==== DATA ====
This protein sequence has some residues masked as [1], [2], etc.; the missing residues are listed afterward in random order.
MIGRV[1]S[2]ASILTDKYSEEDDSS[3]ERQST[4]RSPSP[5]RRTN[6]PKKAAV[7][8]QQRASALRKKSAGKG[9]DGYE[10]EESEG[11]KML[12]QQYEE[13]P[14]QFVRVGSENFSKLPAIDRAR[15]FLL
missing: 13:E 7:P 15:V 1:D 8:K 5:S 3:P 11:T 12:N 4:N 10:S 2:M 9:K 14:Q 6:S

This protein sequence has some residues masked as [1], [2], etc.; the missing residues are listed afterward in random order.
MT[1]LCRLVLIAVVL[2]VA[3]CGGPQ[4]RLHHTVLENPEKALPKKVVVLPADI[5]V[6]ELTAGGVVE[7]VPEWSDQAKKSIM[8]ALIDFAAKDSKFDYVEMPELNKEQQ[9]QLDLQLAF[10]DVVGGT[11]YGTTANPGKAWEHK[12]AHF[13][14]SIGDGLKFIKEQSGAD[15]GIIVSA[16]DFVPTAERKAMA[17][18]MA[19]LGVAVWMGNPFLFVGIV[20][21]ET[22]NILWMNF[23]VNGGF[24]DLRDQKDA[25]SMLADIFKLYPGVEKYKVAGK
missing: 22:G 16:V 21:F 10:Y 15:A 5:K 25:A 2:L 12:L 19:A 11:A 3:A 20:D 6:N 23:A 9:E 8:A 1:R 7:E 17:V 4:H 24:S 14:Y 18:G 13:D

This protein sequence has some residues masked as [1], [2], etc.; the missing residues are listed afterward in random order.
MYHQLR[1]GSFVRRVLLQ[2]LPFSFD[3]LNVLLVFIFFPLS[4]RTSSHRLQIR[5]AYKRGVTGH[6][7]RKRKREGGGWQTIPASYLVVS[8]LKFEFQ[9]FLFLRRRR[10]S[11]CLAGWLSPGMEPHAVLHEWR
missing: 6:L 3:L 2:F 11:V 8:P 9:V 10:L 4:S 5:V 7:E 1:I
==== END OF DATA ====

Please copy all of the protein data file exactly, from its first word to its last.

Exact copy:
This protein sequence has some residues masked as [1], [2], etc.; the missing residues are listed afterward in random order.
MIGRV[1]S[2]ASILTDKYSEEDDSS[3]ERQST[4]RSPSP[5]RRTN[6]PKKAAV[7][8]QQRASALRKKSAGKG[9]DGYE[10]EESEG[11]KML[12]QQYEE[13]P[14]QFVRVGSENFSKLPAIDRAR[15]FLL
missing: 13:E 7:P 15:V 1:D 8:K 5:S 3:P 11:T 12:N 4:N 10:S 2:M 9:K 14:Q 6:S

This protein sequence has some residues masked as [1], [2], etc.; the missing residues are listed afterward in random order.
MT[1]LCRLVLIAVVL[2]VA[3]CGGPQ[4]RLHHTVLENPEKALPKKVVVLPADI[5]V[6]ELTAGGVVE[7]VPEWSDQAKKSIM[8]ALIDFAAKDSKFDYVEMPELNKEQQ[9]QLDLQLAF[10]DVVGGT[11]YGTTANPGKAWEHK[12]AHF[13][14]SIGDGLKFIKEQSGAD[15]GIIVSA[16]DFVPTAERKAMA[17][18]MA[19]LGVAVWMGNPFLFVGIV[20][21]ET[22]NILWMNF[23]VNGGF[24]DLRDQKDA[25]SMLADIFKLYPGVEKYKVAGK
missing: 22:G 16:V 21:F 10:Y 15:A 5:K 25:A 2:L 12:L 19:A 11:A 3:A 20:D 6:N 23:A 9:E 8:A 1:R 7:E 17:V 4:H 24:S 14:Y 18:G 13:D

This protein sequence has some residues masked as [1], [2], etc.; the missing residues are listed afterward in random order.
MYHQLR[1]GSFVRRVLLQ[2]LPFSFD[3]LNVLLVFIFFPLS[4]RTSSHRLQIR[5]AYKRGVTGH[6][7]RKRKREGGGWQTIPASYLVVS[8]LKFEFQ[9]FLFLRRRR[10]S[11]CLAGWLSPGMEPHAVLHEWR
missing: 6:L 3:L 2:F 11:V 8:P 9:V 10:L 4:S 5:V 7:E 1:I